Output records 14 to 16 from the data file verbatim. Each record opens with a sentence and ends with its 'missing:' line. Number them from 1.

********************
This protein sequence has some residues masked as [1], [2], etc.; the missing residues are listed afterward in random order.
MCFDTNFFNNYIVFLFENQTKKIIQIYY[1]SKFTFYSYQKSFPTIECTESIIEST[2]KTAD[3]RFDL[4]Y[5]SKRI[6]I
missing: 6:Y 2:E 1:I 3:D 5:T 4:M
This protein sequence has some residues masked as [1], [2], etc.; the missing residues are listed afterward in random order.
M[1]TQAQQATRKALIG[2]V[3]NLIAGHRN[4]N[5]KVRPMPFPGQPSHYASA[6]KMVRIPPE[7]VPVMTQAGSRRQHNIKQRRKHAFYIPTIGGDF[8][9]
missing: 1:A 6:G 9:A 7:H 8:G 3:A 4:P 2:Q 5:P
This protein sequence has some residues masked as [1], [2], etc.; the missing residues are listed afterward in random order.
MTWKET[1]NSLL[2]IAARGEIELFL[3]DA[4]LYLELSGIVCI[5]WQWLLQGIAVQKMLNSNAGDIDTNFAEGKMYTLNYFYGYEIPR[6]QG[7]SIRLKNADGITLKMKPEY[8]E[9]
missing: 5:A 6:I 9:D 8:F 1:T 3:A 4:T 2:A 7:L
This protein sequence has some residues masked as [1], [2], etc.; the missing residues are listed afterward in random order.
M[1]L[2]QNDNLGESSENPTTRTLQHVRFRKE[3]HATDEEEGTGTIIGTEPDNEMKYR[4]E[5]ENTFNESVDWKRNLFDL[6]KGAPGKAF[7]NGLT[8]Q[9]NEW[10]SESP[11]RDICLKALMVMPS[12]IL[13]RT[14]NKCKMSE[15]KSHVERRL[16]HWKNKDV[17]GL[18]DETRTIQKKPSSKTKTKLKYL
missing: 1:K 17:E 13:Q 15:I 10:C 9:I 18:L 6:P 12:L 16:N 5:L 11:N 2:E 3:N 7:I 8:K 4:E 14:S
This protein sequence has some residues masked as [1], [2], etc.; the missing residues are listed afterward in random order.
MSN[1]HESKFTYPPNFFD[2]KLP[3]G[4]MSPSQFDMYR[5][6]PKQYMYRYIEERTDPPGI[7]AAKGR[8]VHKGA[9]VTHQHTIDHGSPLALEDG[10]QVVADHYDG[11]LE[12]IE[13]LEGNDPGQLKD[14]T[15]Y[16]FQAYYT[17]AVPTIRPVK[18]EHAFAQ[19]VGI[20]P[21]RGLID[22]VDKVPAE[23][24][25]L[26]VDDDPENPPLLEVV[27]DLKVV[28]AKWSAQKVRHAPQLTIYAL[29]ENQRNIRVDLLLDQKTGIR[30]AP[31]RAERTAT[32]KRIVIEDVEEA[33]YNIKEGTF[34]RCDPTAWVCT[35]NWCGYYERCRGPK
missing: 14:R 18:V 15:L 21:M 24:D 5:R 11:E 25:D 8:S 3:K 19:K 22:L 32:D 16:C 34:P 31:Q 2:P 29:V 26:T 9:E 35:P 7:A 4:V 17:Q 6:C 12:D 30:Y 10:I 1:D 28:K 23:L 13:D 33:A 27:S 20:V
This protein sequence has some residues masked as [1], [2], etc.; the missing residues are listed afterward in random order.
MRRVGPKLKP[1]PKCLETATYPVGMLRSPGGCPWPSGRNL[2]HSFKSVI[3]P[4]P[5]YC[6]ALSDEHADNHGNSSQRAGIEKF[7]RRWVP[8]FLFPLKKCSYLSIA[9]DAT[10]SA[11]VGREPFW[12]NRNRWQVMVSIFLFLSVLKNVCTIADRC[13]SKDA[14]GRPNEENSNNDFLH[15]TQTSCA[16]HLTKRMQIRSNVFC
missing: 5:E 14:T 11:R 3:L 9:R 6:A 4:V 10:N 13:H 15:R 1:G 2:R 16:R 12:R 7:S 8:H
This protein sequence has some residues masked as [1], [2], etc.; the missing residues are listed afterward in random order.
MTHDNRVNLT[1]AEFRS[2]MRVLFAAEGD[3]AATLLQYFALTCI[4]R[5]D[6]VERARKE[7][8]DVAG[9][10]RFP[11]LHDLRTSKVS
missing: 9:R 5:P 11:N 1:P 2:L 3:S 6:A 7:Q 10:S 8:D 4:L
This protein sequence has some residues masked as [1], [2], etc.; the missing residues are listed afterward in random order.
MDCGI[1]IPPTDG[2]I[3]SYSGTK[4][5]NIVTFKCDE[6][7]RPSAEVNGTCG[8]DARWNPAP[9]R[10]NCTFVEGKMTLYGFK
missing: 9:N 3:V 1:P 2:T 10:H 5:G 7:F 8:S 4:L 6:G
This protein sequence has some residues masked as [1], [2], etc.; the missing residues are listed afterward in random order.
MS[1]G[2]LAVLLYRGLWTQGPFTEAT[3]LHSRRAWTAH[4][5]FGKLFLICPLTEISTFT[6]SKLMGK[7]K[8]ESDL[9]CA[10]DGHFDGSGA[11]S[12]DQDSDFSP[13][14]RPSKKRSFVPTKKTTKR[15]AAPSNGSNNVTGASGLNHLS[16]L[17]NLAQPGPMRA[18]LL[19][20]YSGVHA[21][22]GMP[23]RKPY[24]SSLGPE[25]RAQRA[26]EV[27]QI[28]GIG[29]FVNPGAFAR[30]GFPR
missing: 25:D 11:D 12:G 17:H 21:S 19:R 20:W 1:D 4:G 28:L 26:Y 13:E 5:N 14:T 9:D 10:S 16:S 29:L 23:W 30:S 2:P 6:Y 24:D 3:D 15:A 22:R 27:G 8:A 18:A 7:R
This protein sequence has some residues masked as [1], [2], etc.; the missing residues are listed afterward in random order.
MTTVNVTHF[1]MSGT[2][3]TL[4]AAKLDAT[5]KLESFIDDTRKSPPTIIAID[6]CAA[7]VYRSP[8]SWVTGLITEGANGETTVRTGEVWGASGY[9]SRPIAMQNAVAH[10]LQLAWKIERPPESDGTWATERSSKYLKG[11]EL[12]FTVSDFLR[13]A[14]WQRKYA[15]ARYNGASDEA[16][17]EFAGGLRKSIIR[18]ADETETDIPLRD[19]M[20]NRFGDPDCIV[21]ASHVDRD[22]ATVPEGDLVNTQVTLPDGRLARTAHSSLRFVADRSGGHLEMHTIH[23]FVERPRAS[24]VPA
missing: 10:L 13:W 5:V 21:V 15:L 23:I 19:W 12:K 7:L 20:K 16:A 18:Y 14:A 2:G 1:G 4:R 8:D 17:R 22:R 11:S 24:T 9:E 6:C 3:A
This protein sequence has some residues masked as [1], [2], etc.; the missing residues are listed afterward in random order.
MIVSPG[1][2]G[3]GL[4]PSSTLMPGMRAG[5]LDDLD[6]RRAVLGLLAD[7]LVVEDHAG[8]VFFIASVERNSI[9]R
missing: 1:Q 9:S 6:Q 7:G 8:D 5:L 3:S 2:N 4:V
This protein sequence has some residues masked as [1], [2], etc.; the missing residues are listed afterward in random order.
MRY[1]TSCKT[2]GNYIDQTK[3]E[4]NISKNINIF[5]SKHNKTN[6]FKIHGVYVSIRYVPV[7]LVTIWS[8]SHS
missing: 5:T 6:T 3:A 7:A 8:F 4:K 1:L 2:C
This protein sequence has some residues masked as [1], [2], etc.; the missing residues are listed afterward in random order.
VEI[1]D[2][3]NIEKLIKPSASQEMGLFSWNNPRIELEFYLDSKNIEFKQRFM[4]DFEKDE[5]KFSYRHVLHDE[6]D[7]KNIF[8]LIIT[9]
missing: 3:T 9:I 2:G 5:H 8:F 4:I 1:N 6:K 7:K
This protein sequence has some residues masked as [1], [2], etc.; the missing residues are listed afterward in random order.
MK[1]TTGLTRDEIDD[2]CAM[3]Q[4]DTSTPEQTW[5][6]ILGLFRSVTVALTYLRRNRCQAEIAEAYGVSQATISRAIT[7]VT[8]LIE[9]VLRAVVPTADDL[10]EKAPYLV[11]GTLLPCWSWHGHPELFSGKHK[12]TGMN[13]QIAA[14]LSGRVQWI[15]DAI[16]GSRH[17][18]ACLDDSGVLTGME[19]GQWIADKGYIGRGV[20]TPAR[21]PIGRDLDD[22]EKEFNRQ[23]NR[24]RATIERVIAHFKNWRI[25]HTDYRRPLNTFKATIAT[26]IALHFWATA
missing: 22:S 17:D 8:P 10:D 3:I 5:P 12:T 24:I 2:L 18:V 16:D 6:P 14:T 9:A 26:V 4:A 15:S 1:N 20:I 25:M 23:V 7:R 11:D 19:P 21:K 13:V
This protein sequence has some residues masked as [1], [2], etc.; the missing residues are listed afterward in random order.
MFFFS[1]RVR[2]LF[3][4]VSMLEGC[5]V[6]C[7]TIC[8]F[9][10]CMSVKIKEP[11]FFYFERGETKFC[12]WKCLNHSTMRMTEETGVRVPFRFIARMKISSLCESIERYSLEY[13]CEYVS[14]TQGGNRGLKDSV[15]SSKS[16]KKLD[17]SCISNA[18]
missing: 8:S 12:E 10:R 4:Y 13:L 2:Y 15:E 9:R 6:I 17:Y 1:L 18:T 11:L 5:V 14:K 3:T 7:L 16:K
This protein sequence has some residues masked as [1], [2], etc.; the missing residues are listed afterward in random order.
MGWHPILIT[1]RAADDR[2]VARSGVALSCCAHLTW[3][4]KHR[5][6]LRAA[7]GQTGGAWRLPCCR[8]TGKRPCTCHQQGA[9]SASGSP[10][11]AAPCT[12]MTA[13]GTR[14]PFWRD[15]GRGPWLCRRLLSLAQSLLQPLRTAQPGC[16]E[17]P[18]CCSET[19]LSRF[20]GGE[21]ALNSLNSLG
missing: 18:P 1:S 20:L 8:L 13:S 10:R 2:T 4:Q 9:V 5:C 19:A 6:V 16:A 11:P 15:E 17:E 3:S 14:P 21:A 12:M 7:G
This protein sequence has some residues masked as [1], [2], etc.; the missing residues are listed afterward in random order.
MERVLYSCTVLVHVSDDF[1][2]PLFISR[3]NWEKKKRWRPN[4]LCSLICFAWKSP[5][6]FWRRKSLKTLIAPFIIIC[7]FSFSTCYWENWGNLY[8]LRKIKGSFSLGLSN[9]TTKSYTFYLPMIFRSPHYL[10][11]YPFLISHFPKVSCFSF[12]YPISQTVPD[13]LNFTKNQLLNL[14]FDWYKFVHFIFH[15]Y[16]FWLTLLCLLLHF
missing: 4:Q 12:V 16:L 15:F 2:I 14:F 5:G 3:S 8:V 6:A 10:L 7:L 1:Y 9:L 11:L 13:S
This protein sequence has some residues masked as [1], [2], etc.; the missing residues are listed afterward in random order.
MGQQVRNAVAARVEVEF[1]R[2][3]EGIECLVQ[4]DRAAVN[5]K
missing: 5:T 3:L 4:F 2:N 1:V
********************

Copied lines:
This protein sequence has some residues masked as [1], [2], etc.; the missing residues are listed afterward in random order.
MK[1]TTGLTRDEIDD[2]CAM[3]Q[4]DTSTPEQTW[5][6]ILGLFRSVTVALTYLRRNRCQAEIAEAYGVSQATISRAIT[7]VT[8]LIE[9]VLRAVVPTADDL[10]EKAPYLV[11]GTLLPCWSWHGHPELFSGKHK[12]TGMN[13]QIAA[14]LSGRVQWI[15]DAI[16]GSRH[17][18]ACLDDSGVLTGME[19]GQWIADKGYIGRGV[20]TPAR[21]PIGRDLDD[22]EKEFNRQ[23]NR[24]RATIERVIAHFKNWRI[25]HTDYRRPLNTFKATIAT[26]IALHFWATA
missing: 22:S 17:D 8:P 10:D 3:I 5:P 12:T 24:I 2:L 18:V 16:D 6:P 14:T 9:A 26:V 4:A 15:S 1:N 20:I 25:M 23:V 7:R 11:D 19:P 21:K 13:V
This protein sequence has some residues masked as [1], [2], etc.; the missing residues are listed afterward in random order.
MFFFS[1]RVR[2]LF[3][4]VSMLEGC[5]V[6]C[7]TIC[8]F[9][10]CMSVKIKEP[11]FFYFERGETKFC[12]WKCLNHSTMRMTEETGVRVPFRFIARMKISSLCESIERYSLEY[13]CEYVS[14]TQGGNRGLKDSV[15]SSKS[16]KKLD[17]SCISNA[18]
missing: 8:S 12:E 10:R 4:Y 13:L 2:Y 15:E 9:R 6:I 17:Y 1:L 18:T 11:L 5:V 14:K 3:T 7:L 16:K
This protein sequence has some residues masked as [1], [2], etc.; the missing residues are listed afterward in random order.
MGWHPILIT[1]RAADDR[2]VARSGVALSCCAHLTW[3][4]KHR[5][6]LRAA[7]GQTGGAWRLPCCR[8]TGKRPCTCHQQGA[9]SASGSP[10][11]AAPCT[12]MTA[13]GTR[14]PFWRD[15]GRGPWLCRRLLSLAQSLLQPLRTAQPGC[16]E[17]P[18]CCSET[19]LSRF[20]GGE[21]ALNSLNSLG
missing: 18:P 1:S 20:L 8:L 13:S 10:R 2:T 4:Q 9:V 5:C 19:A 6:V 16:A 11:P 15:E 17:E 3:S 14:P 21:A 12:M 7:G